Members of the ANCYL take part in an economic freedom march in Johannesburg, in 2011. File picture: Denis Farrell/AP
Members of the ANCYL take part in an economic freedom march in Johannesburg, in 2011. File picture: Denis Farrell/AP

I hope the ANCYL can bounce back, because SA youth are struggling

By Zama Mthunzi Time of article published Apr 15, 2021

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The formation and the announcement of the African National Congress Youth League National Youth National Task Team (ANCYL NYTT) on April 8 has brought back the much-needed discussion of youth leadership in the country.

Although the primary objective of the ANCYL NYTT is to deliver the long-awaited congress of the ANCYL that has been postponed several times now, the revival of a once powerful political force in South Africa is on the cards.

One cannot forget the vibrant ANCYL coming from way back, the ANCYL of Anton Lembede with the likes of Nelson Mandela, Walter Sisulu and Oliver Tambo to the more recent ANCYL under the likes of Malusi Gigaba, Fikile Mbalula and lastly Julius Malema.

It is no secret that the ANCYL has been in disarray for almost 10 years now since the departure of Malema, now president of the EFF.

It is concerning that the main worries about the formation of this ANCYL NYTT mostly in the press and the public is that it must not fall in party factions fights, it must not be used by the older comrades and that it must make sure it is independent.

While these are legitimate worries they are not the most important ones, at least when it concerns the struggles of young people and youth leadership.

Due to the crisis of leadership in the ANC itself, with the “RET bloc” - led now by Ace Magashule - and the Cyril Ramaphosa supporters, it is likely that this “revival” might end up being used as a “political knife” in the political battles of the party as the convener Nonceba Mhlauli conveyed.

This may also be made easier by the long crisis in the leadership of the ANCYL in recent years; the discontinuity and inconsistency that we saw with its leadership being disbanded, reinstated, changed, etc.

Another worry that might contribute to this is whether the radical history and memory of the ANCYL will not be passed on to the new leadership and that massive changes within the struggles of young people have occurred and this will require a much deeper understanding on which direction the ANCYL takes going forward.

The ANCYL has been absent in recent crucial struggles of young people. The 2015/2016 Fees Must Fall (FMF) movement and recent 2021 uprising, struggles of learners at schools, struggles against youth unemployment which is at its worst, struggles against gender-based violence, the struggles for the implementation of the basic income grant – the list is endless.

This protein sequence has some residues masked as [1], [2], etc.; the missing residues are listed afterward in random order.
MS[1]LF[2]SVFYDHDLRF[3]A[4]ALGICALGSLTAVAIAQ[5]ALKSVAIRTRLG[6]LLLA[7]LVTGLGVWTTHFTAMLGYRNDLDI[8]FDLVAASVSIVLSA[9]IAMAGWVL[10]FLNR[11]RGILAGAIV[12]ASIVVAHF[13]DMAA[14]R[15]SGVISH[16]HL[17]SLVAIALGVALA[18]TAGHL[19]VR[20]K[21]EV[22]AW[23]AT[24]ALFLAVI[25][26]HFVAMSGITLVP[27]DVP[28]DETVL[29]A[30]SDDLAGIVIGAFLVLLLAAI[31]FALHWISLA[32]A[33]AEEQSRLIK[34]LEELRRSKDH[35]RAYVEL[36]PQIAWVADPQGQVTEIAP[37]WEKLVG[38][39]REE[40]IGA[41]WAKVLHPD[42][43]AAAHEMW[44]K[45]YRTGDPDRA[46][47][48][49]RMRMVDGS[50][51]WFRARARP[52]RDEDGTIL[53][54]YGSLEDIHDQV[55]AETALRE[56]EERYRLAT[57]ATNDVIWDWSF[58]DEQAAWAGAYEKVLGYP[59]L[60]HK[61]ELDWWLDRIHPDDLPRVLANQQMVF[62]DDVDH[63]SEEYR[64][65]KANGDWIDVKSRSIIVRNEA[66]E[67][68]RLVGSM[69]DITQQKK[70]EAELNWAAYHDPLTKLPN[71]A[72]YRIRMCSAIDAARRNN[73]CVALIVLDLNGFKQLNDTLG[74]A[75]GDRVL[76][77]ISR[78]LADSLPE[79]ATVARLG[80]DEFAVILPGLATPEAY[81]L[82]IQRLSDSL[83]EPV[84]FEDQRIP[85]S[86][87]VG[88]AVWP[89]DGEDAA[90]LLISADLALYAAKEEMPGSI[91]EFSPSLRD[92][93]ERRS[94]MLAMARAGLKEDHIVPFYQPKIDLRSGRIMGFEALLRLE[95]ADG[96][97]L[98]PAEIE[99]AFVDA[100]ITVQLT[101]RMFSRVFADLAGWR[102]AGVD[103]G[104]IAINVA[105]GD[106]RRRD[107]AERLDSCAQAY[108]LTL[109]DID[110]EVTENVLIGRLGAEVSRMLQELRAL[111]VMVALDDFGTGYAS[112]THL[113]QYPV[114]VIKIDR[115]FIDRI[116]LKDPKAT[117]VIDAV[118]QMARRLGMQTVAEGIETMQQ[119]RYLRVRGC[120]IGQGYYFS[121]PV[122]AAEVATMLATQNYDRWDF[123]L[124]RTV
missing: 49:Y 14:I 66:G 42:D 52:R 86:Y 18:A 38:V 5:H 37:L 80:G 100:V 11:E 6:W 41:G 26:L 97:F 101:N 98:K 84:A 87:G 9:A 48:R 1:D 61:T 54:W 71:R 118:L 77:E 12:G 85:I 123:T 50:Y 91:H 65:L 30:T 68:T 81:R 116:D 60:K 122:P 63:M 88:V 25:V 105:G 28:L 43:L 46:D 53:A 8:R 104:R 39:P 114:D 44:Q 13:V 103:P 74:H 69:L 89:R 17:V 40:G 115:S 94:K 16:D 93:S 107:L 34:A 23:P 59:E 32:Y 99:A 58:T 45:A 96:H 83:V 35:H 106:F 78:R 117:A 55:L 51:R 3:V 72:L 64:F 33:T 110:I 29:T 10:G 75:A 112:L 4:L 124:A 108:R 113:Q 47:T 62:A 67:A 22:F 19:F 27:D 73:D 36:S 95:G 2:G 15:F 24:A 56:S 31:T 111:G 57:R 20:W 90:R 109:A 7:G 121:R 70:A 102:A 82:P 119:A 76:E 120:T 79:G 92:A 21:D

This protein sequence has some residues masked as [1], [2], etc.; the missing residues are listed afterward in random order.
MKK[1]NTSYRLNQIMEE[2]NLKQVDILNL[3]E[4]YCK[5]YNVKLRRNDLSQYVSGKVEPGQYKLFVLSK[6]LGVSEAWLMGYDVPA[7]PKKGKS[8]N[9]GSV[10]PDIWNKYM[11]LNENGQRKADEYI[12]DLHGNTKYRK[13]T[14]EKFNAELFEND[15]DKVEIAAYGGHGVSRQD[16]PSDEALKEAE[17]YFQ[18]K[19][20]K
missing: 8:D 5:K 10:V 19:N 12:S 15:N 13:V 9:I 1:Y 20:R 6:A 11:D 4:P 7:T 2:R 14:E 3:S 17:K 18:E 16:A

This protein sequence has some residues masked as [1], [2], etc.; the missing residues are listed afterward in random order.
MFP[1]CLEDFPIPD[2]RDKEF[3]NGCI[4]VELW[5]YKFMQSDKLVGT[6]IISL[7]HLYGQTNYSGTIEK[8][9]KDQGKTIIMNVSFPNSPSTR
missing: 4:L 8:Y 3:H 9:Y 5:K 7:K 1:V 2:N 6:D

Youth development agencies and youth governance structures like the NYDA have been in crisis, with young people taking the process to court.

The National Youth Policy (2030) is a complete joke and a copy and paste of the National Youth Policy (2015).

The task of the ANCYL NYTT must not only focus on rebuilding the leadership structures which might end up just being a step leader to positions of power in the ANC but it must also focus on reviving itself as the leader movement of young people in South Africa, a movement that took to the streets to fight for free education, against youth unemployment and for the interests of young people before.

It is important that the ANCYL NYTT doesn’t take a linear position that says, 1: We fix the leadership crisis then, 2: We organise and mobilise to fight for young people’s interests.

Young people have borne the brunt of the economic woes of this country. The Covid-19 pandemic accelerated these woes of young people. The chaos we saw in public schooling, with closure and opening schools, young people being the first in the retrenchment lines due to the “last in, first out principle” and continuous FMF protests.

The ANCYL should not wait until it is “organised” or “ready” to mount a struggle. The fight is continuing and it has been going on for some time. Young people in the townships, at universities, at workplaces have been part of social struggles.

There is a need of a youth movement in the political arena that is able to organise young people across, to unify and give a sense amongst young people that the struggle of a young person who is financially excluded at Wits is the same struggle of a young person in the township and rural areas who needs that R350 unemployment grant and the same for young women and girls fighting against gender-based violence.

It is important then to ask this question of whether the ANCYL will bounce back and return to the political force we all have known it to be. Historically in South Africa, groups that lose power once never seem to be able to bounce back.

Maybe the reason the ANCYL is important is that no form of national youth organisation has risen in the period of its disarray. The rise of the EFF has been visible but it has not fully taken over the position that was occupied by the Youth League in our townships and rural areas.

The ANCYL might not be the answer to the struggles of young people and it might not go back to its glory days and be a political force, but any form of effort to build youth organisation, to bring back the youth representative structures that have been absent to guide the struggles of young people and to respond to the onslaught on young people presents a moment of hope.

* Zama Mthunzi is a Mathematical Science graduate from Wits University, education activist and recognised as Mail & Guardian’s Top 200 under the education category in 2020.

** The views expressed here are not necessarily those of IOL and Independent Media.

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